If you don't want to go the "eibach" route, consider the Koni adjustables. At about $140 each they are not cheap. They are also a major PITA because Koni does not sell their strut with the mounts or the spring perch. So you must hack your stock struts (or a stock set) to pieces in order to fit the Koni's inside. It would be better to call the Koni's "inserts" and the Eibach as Full Struts. The KYB's are softer than the Eibachs, but not as soft as the stock struts. I would worry about the KYB's having the dampening power to handle the H&R racing 2.25" drop springs. I think the KYB's would wear out very quickly with that stiff of a spring. Since the Koni's are adjustable...they would be a much better match.

Next...Front and rear strut tower Braces. Thes guys basically tie the two upper strut tower braces together to keep the chassis from shifting in opposite directions. They do still allow chasis shift, but both strut towers must shift in the same diretion, and the same distance. This does stiffen up the chassis by quite a bit, but they would be even better, if the front bar tied into the firewall to prevent ANY movement of the strut towers. The rear bar really has no where else to tie into, but by itself, it does a fairly decent job of keeping the rear chassis in line.

Under strut braces. These work just like upper strut tower bars, only they tie in the lower suspension mount points. They make about as much of a difference as the upper units do. Consider them "fine tuning" rather than "full tuning".

There are also other things you can do to help your car handle better. Camber and caster changes, tire width changes, wheel offset changes..etc.etc..etc. But this should be enough to keep most of you busy. As those other options are REALLY fine tuning, and need to be right, or your tires will only last 1000 miles.


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OK, I'll try to answer Kamikaze first, then Doc. Shock Absorbers, Struts, Dampers, what ever you want to call them, only limit the bouncing of springs. A spring HAS TO bounce in order to absorb irregularities. To stiff dampers with original springs, and you will have very deteriorate ride quality, plus your car will roll the same in curves. THE Shock Ab OR DAMPER DOES NOT SUPPORT ANY WEIGHT AT ALL, so, it doesn't help a bit in avoiding body roll.

Doc: It's true coilovers are the best way to go, but if your not planning on going AutoX, or serious racing, I would start with springs (Eibach or H&R with no more than 1.6" drop so you dont change your suspension geometry). Those springs work well with stock dampers, but as they are progressive-rate they wear dampers faster, the soft the damper is, the faster it will wear. If your not going through gravel all the time, a set of KYB's GR-2 (they are stiffer than stock, though, comfortable enough) plus they are "Full Struts" only about 50 bucks on shockwearhouse.com and you could change them almost 4 times for the price of Koni's (considering Koni's are only inserts).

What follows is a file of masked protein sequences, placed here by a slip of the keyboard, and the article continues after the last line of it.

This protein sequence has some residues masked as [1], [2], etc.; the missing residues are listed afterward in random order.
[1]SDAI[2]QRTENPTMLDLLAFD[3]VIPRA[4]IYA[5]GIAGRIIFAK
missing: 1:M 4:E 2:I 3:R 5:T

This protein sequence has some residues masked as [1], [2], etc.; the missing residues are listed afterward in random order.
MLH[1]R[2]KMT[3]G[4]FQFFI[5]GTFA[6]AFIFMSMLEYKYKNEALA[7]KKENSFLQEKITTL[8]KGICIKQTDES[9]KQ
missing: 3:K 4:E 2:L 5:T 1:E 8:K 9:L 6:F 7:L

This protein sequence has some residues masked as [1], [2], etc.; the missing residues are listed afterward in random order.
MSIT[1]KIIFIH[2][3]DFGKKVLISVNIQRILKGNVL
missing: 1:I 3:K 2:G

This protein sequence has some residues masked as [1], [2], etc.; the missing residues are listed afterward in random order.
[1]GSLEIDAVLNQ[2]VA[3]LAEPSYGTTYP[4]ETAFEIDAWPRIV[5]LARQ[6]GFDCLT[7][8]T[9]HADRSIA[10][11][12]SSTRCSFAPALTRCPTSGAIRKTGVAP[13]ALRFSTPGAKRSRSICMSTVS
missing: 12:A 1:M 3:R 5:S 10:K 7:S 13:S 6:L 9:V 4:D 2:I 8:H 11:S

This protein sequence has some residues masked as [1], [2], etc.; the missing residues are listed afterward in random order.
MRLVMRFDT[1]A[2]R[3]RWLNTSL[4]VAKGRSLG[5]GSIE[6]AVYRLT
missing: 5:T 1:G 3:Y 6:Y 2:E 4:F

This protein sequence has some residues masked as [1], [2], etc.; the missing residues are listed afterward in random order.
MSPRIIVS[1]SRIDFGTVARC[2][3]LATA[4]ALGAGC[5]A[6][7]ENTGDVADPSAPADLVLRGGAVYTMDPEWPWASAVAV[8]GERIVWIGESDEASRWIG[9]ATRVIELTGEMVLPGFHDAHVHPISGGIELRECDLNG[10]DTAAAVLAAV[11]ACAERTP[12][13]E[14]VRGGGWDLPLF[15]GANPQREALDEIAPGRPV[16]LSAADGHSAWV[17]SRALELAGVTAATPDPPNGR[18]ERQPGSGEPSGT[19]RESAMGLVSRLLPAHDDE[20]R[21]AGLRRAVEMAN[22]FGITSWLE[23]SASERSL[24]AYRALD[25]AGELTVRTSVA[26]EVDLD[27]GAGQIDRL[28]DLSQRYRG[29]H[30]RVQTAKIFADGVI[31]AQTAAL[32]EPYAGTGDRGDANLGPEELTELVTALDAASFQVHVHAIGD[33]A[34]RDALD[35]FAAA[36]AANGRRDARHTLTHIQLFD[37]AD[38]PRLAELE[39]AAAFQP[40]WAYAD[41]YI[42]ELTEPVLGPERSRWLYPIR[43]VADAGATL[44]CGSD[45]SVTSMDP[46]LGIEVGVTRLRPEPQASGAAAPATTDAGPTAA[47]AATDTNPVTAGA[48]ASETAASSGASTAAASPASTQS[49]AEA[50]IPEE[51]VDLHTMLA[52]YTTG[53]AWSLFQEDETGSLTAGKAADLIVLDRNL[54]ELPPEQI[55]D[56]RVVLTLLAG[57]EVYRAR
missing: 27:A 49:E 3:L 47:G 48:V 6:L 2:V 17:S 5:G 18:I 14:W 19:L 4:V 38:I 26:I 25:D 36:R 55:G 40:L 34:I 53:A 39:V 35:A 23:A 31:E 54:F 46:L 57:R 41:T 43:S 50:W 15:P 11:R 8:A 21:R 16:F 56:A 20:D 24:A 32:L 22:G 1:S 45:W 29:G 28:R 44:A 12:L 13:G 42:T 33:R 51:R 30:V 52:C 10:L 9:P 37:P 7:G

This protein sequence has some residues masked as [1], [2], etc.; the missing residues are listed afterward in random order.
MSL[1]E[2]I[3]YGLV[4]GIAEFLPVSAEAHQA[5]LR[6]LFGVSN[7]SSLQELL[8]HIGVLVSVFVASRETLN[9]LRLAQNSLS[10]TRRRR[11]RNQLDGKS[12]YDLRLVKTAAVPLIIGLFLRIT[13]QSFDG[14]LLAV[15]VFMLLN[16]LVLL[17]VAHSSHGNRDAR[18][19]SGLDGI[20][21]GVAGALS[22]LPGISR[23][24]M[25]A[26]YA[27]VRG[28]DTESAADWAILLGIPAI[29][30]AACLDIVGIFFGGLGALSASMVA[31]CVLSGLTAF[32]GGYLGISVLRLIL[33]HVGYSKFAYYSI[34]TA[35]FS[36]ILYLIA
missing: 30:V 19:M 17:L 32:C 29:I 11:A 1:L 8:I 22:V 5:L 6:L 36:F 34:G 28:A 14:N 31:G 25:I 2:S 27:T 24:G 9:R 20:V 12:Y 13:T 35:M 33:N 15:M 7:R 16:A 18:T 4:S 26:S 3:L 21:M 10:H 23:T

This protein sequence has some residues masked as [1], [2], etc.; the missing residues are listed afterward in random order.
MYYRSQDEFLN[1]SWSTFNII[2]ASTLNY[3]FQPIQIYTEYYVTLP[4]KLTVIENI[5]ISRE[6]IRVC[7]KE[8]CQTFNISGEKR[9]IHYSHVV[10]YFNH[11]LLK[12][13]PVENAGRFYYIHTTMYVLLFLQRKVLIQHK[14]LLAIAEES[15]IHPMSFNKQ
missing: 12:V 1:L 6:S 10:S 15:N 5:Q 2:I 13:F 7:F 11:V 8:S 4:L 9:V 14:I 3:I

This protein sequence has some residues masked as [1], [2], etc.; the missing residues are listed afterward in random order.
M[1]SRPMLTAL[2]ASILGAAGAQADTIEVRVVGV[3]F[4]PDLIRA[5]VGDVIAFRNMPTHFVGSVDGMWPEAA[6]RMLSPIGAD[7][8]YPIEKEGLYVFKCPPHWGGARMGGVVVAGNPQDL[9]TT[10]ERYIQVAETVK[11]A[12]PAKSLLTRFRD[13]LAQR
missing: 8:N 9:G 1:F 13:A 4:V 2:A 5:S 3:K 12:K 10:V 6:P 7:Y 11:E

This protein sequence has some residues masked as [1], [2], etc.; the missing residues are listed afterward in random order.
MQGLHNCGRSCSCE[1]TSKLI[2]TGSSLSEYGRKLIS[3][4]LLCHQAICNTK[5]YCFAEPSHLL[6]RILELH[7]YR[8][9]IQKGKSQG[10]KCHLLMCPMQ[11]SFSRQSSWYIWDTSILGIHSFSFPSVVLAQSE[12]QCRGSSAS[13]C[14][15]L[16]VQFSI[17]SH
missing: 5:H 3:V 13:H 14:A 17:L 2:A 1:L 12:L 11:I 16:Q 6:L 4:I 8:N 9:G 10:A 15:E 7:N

After you've done that, you can stiffen your chassis with strut tower braces. That's a light tuned suspension, any further is fine tuning or serious tuning.
That's my opinion, I hope that helps.
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Edited by - Zman on 01/30/2002 1:58:43 PM
 

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Discussion Starter · #9 ·
Those are all the answer's I was looking for, thanks. Now I need to decide what to do. Springs/struts or antisway bars? Already have the front strut bar and It greatly improved handling.

Is there anything wrong with B&G springs (1.6 drop)?

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Edited by - Doc on 01/30/2002 2:02:32 PM
 

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I only know about them what I've heard, which is not bad, but I allways heard Eibachs and H&Rs were the best. Their price should be very similar so, try to get the bestone.


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Discussion Starter · #11 ·
H&R doesn't make springs for the 2000+ Accents. They do make them for the earlier ones though.
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You may want to read through this post. I briefly discussed some of the pros and cons of the Konis...if anyone is interested. <img src=/images/forums/snitz/wink.gif width=15 height=15 border=0>

http://www.hyundaiperformance.com/forums/snitz/topic.asp?a=&t=5866